Adergoudounbades

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Adergoudounbades
Born Ērānshahr
Died 541
Ērānshahr
Allegiance Derafsh Kaviani.png Sasanian Empire
Service/branch Sasanian army
Rank Kanarang
Battles/wars Anastasian War

Adergoudounbadēs (Ancient Greek: Ἀδεργουδουνβάδης), was a prominent Sassanid Persian nobleman, general, and kanarang in the reigns of Kavadh I (r. 488–531), and Khosrau I (r. 531–579). His life is known only through the work of the Byzantine historian Procopius. His native name was probably Adurgundbād, an abbreviation of Adurgushnaspbād.[1]

Biography[edit]

Adhurgunbadh first appears in 488. A young man at the time, according to the Byzantine historian Procopius he already had a reputation as a soldier. In that year, he helped Kavadh I rise to the Persian throne against his uncle Balash. As a reward, Kavadh raised Adergoudounbades to the important post of kanarang, governor of the northeastern province of Abarshahr which adjoined Hephthalite territory, replacing his relative, Gushnaspdad (Gousanastades), who was executed.[2][3]

Little is known of Adergoudounbades during the subsequent decades, save that he had considerable success as a general: Procopius reports that he subdued twelve barbarian tribes to Persian rule.[4] He participated in the Anastasian War, being involved in the siege and capture of Amida in 502.[5]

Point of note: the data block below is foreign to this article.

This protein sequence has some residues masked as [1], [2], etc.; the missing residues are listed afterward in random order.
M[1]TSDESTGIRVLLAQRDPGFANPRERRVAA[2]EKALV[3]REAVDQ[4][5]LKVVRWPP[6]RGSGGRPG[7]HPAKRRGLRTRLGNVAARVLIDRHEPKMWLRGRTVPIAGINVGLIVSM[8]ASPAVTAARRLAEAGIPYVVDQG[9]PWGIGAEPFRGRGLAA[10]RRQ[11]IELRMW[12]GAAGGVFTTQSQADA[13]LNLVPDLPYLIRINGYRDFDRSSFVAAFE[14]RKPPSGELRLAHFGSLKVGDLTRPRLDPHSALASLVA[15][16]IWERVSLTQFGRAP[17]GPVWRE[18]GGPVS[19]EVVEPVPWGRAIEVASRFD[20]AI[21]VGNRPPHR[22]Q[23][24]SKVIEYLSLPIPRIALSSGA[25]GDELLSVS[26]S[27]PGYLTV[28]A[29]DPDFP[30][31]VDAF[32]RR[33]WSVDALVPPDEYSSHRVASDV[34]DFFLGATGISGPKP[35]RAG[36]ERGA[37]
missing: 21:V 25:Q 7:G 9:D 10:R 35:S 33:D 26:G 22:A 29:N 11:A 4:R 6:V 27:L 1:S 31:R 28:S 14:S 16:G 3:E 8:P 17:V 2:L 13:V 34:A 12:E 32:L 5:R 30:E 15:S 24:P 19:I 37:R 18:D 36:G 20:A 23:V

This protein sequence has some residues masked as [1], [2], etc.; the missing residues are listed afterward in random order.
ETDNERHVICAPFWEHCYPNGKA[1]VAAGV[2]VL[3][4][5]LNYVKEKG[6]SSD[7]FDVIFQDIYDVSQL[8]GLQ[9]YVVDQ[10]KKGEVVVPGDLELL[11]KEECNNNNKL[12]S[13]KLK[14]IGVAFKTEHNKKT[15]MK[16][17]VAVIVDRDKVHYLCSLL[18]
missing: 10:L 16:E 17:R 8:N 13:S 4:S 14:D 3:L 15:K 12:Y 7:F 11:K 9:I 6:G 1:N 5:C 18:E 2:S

When Khosrau I ascended the throne in 531, a conspiracy was formed by Bawi and other Persian nobles who wanted to overthrow him and elevate his nephew Kavadh, the son of Kavadh I’s second eldest son Djamasp (Zames)[1]—who could not himself claim the throne as he was blind in one eye—to the throne. The conspiracy was discovered and suppressed, but Kavadh, who was still a child, was away from the court, being raised by Adergoudounbades. Khosrau sent orders to kill Kavadh, but Adergoudounbades disobeyed and brought him up in secret, until he was betrayed to the shah in 541 by his own son, Bahram (Varrames). Khosrau had him executed, but Kavadh, or someone claiming to be him, managed to flee to the Byzantine Empire.[6][7][8]

References[edit]

  1. ^ a b Frye 1983, p. 456
  2. ^ Martindale, Jones & Morris 1992, pp. 15–16.
  3. ^ Pourshariati 2008, pp. 267–268.
  4. ^ Martindale, Jones & Morris 1992, p. 16.
  5. ^ Pourshariati 2008, pp. 111, 268.
  6. ^ Martindale, Jones & Morris 1992, pp. 16, 276.
  7. ^ Pourshariati 2008, pp. 268–269.
  8. ^ Greatrex & Lieu 2002, p. 112.

Sources[edit]